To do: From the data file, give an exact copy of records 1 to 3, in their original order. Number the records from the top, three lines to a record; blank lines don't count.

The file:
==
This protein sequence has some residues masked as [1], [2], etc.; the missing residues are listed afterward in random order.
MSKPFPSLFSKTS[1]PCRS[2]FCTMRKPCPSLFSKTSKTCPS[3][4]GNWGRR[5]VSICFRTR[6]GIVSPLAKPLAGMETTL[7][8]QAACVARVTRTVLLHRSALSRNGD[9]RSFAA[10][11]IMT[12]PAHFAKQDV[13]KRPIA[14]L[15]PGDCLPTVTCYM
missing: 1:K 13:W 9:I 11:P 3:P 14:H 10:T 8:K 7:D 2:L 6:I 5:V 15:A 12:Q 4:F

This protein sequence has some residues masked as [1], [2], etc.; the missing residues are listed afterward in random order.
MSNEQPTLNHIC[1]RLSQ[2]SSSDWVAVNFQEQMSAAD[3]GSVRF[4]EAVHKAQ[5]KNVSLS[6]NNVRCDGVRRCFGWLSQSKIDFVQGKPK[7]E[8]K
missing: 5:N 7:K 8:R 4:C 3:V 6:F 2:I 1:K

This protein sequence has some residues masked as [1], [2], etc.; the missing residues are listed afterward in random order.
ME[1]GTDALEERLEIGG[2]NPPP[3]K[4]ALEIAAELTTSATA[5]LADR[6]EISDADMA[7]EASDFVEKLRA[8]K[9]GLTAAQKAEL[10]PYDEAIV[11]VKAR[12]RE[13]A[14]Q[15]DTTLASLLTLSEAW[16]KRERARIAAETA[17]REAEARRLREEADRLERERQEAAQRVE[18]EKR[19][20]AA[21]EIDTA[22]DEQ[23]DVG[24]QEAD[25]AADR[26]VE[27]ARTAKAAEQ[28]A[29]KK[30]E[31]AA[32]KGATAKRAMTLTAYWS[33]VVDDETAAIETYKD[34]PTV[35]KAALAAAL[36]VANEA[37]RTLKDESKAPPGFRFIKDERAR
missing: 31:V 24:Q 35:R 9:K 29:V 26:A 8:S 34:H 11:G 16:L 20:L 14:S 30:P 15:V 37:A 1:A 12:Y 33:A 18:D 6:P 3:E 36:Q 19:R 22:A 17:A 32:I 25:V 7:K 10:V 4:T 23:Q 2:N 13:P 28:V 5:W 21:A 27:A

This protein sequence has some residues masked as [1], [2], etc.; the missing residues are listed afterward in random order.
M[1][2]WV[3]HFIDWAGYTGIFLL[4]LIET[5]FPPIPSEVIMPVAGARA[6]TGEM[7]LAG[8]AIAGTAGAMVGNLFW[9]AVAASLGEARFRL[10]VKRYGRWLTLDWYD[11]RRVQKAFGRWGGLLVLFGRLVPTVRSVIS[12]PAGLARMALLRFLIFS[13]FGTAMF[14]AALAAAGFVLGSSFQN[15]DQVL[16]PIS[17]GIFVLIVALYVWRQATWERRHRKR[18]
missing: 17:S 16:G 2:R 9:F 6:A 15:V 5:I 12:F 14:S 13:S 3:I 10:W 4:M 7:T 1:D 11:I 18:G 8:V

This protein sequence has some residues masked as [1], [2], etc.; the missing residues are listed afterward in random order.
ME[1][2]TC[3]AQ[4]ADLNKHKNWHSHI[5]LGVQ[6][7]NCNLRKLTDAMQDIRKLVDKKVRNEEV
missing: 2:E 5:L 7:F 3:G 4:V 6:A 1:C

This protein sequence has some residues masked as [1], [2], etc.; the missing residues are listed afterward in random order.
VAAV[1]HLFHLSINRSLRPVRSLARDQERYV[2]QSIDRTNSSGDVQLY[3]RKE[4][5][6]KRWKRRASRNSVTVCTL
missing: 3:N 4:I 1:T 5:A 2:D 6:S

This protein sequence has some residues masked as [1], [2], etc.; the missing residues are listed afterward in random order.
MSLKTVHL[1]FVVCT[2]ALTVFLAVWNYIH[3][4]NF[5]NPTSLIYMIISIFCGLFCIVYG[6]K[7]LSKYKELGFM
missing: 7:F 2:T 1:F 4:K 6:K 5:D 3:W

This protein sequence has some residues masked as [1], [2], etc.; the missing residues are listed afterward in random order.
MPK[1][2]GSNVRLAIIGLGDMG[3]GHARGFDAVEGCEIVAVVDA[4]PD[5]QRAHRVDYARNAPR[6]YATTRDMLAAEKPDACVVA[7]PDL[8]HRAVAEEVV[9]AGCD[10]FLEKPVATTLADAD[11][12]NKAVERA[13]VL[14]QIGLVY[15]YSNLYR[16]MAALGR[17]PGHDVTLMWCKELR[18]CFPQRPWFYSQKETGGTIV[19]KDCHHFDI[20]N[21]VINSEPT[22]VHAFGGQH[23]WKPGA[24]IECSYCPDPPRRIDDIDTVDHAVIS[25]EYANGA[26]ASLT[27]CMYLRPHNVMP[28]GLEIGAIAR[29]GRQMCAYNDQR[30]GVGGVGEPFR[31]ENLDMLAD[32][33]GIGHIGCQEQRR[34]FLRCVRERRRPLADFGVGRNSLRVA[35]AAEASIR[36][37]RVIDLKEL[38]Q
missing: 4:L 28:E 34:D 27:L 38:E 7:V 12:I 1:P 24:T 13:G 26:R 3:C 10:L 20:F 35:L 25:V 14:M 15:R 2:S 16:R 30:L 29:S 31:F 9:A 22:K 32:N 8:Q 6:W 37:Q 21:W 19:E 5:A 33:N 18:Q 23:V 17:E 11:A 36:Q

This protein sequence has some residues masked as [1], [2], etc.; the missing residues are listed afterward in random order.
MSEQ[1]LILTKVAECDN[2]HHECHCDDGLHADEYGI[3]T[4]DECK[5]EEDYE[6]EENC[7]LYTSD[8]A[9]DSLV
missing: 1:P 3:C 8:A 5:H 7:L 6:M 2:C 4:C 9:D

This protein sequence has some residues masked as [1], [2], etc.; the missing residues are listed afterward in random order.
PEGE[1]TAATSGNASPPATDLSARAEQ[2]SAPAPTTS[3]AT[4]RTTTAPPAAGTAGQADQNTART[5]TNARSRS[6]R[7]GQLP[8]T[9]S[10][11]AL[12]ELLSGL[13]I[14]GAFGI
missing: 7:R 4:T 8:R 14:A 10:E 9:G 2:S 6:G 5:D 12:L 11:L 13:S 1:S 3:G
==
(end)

This protein sequence has some residues masked as [1], [2], etc.; the missing residues are listed afterward in random order.
MSKPFPSLFSKTS[1]PCRS[2]FCTMRKPCPSLFSKTSKTCPS[3][4]GNWGRR[5]VSICFRTR[6]GIVSPLAKPLAGMETTL[7][8]QAACVARVTRTVLLHRSALSRNGD[9]RSFAA[10][11]IMT[12]PAHFAKQDV[13]KRPIA[14]L[15]PGDCLPTVTCYM
missing: 1:K 13:W 9:I 11:P 3:P 14:H 10:T 8:K 7:D 2:L 6:I 5:V 15:A 12:Q 4:F

This protein sequence has some residues masked as [1], [2], etc.; the missing residues are listed afterward in random order.
MSNEQPTLNHIC[1]RLSQ[2]SSSDWVAVNFQEQMSAAD[3]GSVRF[4]EAVHKAQ[5]KNVSLS[6]NNVRCDGVRRCFGWLSQSKIDFVQGKPK[7]E[8]K
missing: 5:N 7:K 8:R 4:C 3:V 6:F 2:I 1:K

This protein sequence has some residues masked as [1], [2], etc.; the missing residues are listed afterward in random order.
ME[1]GTDALEERLEIGG[2]NPPP[3]K[4]ALEIAAELTTSATA[5]LADR[6]EISDADMA[7]EASDFVEKLRA[8]K[9]GLTAAQKAEL[10]PYDEAIV[11]VKAR[12]RE[13]A[14]Q[15]DTTLASLLTLSEAW[16]KRERARIAAETA[17]REAEARRLREEADRLERERQEAAQRVE[18]EKR[19][20]AA[21]EIDTA[22]DEQ[23]DVG[24]QEAD[25]AADR[26]VE[27]ARTAKAAEQ[28]A[29]KK[30]E[31]AA[32]KGATAKRAMTLTAYWS[33]VVDDETAAIETYKD[34]PTV[35]KAALAAAL[36]VANEA[37]RTLKDESKAPPGFRFIKDERAR
missing: 31:V 24:Q 35:R 9:K 29:V 26:A 8:S 34:H 11:G 16:L 20:L 14:S 30:P 15:V 37:A 1:A 12:Y 33:A 18:D 6:P 3:E 36:Q 19:R 22:A 17:A 32:I 25:V 7:K 10:V 4:T 23:Q 2:N 13:P 28:V 5:W 21:A 27:A